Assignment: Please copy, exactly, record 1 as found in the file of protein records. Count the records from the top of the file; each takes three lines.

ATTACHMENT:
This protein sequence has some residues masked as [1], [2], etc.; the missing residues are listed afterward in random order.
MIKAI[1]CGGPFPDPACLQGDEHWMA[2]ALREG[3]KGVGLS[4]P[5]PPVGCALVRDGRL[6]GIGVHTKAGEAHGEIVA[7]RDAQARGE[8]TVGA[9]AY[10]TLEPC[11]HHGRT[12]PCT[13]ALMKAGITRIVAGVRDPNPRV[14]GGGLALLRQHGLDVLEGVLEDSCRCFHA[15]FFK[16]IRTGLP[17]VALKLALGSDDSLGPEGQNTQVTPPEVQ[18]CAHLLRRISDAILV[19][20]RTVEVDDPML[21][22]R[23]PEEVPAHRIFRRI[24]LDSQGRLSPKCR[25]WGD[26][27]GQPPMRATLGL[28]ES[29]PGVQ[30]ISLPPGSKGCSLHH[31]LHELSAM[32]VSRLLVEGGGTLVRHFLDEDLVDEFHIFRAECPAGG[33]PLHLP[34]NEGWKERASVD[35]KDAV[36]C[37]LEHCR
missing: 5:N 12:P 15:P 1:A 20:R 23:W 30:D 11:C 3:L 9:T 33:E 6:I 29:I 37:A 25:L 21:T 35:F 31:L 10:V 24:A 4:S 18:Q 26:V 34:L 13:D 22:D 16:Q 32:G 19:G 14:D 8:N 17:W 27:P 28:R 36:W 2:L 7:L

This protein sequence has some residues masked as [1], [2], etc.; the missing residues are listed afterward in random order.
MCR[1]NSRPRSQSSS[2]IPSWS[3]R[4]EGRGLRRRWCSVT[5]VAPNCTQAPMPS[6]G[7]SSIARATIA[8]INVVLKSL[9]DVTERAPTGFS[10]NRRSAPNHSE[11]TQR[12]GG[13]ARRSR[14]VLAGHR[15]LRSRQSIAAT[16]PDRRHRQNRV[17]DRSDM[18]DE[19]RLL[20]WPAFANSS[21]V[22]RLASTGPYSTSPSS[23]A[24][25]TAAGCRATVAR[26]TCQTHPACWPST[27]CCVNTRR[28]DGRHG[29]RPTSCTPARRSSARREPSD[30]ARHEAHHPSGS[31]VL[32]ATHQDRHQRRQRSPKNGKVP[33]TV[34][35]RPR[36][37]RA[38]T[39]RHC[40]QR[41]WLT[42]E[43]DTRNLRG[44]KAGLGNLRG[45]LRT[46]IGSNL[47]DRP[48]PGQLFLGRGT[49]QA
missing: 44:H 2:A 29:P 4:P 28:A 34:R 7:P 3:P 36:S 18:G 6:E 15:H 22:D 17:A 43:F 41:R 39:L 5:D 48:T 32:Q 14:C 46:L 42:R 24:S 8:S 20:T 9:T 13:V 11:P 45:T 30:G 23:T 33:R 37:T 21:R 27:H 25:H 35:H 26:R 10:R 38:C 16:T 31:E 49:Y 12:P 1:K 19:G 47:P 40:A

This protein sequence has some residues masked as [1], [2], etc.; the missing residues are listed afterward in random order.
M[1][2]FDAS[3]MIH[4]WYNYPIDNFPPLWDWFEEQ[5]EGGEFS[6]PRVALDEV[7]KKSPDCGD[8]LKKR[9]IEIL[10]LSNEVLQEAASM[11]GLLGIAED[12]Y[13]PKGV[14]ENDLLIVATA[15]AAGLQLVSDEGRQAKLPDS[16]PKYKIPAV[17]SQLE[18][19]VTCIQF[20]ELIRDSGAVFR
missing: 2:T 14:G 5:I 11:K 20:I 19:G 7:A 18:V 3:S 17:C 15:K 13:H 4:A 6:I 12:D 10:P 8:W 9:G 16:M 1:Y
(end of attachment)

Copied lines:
This protein sequence has some residues masked as [1], [2], etc.; the missing residues are listed afterward in random order.
MIKAI[1]CGGPFPDPACLQGDEHWMA[2]ALREG[3]KGVGLS[4]P[5]PPVGCALVRDGRL[6]GIGVHTKAGEAHGEIVA[7]RDAQARGE[8]TVGA[9]AY[10]TLEPC[11]HHGRT[12]PCT[13]ALMKAGITRIVAGVRDPNPRV[14]GGGLALLRQHGLDVLEGVLEDSCRCFHA[15]FFK[16]IRTGLP[17]VALKLALGSDDSLGPEGQNTQVTPPEVQ[18]CAHLLRRISDAILV[19][20]RTVEVDDPML[21][22]R[23]PEEVPAHRIFRRI[24]LDSQGRLSPKCR[25]WGD[26][27]GQPPMRATLGL[28]ES[29]PGVQ[30]ISLPPGSKGCSLHH[31]LHELSAM[32]VSRLLVEGGGTLVRHFLDEDLVDEFHIFRAECPAGG[33]PLHLP[34]NEGWKERASVD[35]KDAV[36]C[37]LEHCR
missing: 5:N 12:P 15:P 1:A 20:R 23:W 30:D 11:C 3:L 9:T 33:E 6:I 29:I 37:A 25:L 21:T 35:F 31:L 10:V 24:A 4:S 18:Q 26:V 34:L 13:D 22:D 16:Q 32:G 19:G 14:D 8:N 17:W 27:P 28:R 36:W 2:L 7:L